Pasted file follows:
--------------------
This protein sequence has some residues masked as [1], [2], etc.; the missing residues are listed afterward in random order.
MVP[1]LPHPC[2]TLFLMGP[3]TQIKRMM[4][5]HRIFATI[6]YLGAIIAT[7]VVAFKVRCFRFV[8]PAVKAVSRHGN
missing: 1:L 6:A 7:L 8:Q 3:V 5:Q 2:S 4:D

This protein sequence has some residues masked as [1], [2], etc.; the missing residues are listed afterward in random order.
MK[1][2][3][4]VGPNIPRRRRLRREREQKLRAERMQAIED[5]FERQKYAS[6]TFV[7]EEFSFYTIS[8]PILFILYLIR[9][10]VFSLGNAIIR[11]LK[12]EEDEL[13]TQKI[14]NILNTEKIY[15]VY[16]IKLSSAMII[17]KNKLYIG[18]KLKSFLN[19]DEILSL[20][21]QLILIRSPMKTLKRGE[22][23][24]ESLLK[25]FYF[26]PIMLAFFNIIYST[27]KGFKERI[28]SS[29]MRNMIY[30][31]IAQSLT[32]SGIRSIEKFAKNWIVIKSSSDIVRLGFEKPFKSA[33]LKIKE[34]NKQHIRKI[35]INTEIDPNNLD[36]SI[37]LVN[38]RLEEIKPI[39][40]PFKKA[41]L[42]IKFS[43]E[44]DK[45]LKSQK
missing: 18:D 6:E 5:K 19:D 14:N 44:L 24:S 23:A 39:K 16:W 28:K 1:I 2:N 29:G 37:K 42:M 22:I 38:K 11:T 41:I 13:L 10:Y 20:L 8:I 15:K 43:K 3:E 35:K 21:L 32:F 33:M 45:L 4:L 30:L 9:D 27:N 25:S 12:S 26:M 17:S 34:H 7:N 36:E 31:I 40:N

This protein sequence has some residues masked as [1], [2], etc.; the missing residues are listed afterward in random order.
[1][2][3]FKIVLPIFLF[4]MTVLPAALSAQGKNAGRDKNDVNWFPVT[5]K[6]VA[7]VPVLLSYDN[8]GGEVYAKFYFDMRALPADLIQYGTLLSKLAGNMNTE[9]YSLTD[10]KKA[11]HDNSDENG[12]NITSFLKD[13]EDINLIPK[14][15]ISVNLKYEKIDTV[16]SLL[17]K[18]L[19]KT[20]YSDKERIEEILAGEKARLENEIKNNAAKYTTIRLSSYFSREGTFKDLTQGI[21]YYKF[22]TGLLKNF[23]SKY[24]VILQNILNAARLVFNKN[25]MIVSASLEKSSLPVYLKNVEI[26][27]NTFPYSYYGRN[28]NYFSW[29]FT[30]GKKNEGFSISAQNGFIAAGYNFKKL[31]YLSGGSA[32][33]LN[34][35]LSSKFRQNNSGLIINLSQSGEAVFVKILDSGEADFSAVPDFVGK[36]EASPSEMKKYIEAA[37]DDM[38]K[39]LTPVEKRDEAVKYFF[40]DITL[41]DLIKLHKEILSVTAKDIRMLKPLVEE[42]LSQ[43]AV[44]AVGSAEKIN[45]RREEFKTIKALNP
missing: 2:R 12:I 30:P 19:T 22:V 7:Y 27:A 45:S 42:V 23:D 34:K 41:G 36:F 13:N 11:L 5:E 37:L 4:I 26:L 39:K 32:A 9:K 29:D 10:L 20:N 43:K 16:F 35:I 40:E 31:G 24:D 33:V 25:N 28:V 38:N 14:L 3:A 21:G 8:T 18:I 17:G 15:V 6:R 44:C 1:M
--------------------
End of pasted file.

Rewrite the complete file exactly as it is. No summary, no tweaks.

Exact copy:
This protein sequence has some residues masked as [1], [2], etc.; the missing residues are listed afterward in random order.
MVP[1]LPHPC[2]TLFLMGP[3]TQIKRMM[4][5]HRIFATI[6]YLGAIIAT[7]VVAFKVRCFRFV[8]PAVKAVSRHGN
missing: 1:L 6:A 7:L 8:Q 3:V 5:Q 2:S 4:D

This protein sequence has some residues masked as [1], [2], etc.; the missing residues are listed afterward in random order.
MK[1][2][3][4]VGPNIPRRRRLRREREQKLRAERMQAIED[5]FERQKYAS[6]TFV[7]EEFSFYTIS[8]PILFILYLIR[9][10]VFSLGNAIIR[11]LK[12]EEDEL[13]TQKI[14]NILNTEKIY[15]VY[16]IKLSSAMII[17]KNKLYIG[18]KLKSFLN[19]DEILSL[20][21]QLILIRSPMKTLKRGE[22][23][24]ESLLK[25]FYF[26]PIMLAFFNIIYST[27]KGFKERI[28]SS[29]MRNMIY[30][31]IAQSLT[32]SGIRSIEKFAKNWIVIKSSSDIVRLGFEKPFKSA[33]LKIKE[34]NKQHIRKI[35]INTEIDPNNLD[36]SI[37]LVN[38]RLEEIKPI[39][40]PFKKA[41]L[42]IKFS[43]E[44]DK[45]LKSQK
missing: 18:D 6:E 5:K 19:D 14:N 44:L 24:S 23:A 39:K 16:W 28:K 1:I 2:N 29:G 37:K 42:M 22:I 38:K 11:T 41:I 13:L 10:Y 20:L 8:I 15:K 43:K 3:E 35:K 21:L 32:F 33:M 45:L 4:L 30:L 9:D 27:N 25:S 12:S 26:M 17:S 34:H 7:N 36:E 31:I 40:N

This protein sequence has some residues masked as [1], [2], etc.; the missing residues are listed afterward in random order.
[1][2][3]FKIVLPIFLF[4]MTVLPAALSAQGKNAGRDKNDVNWFPVT[5]K[6]VA[7]VPVLLSYDN[8]GGEVYAKFYFDMRALPADLIQYGTLLSKLAGNMNTE[9]YSLTD[10]KKA[11]HDNSDENG[12]NITSFLKD[13]EDINLIPK[14][15]ISVNLKYEKIDTV[16]SLL[17]K[18]L[19]KT[20]YSDKERIEEILAGEKARLENEIKNNAAKYTTIRLSSYFSREGTFKDLTQGI[21]YYKF[22]TGLLKNF[23]SKY[24]VILQNILNAARLVFNKN[25]MIVSASLEKSSLPVYLKNVEI[26][27]NTFPYSYYGRN[28]NYFSW[29]FT[30]GKKNEGFSISAQNGFIAAGYNFKKL[31]YLSGGSA[32][33]LN[34][35]LSSKFRQNNSGLIINLSQSGEAVFVKILDSGEADFSAVPDFVGK[36]EASPSEMKKYIEAA[37]DDM[38]K[39]LTPVEKRDEAVKYFF[40]DITL[41]DLIKLHKEILSVTAKDIRMLKPLVEE[42]LSQ[43]AV[44]AVGSAEKIN[45]RREEFKTIKALNP
missing: 2:R 12:I 30:P 19:T 22:V 7:Y 27:A 45:S 42:V 23:D 34:K 41:G 36:F 13:N 11:L 5:E 37:L 4:I 26:L 39:K 32:A 9:K 29:D 10:L 20:N 43:K 16:F 35:I 40:E 31:G 24:D 33:V 25:N 28:V 38:N 14:L 3:A 21:G 8:T 18:I 17:G 15:V 6:R 44:C 1:M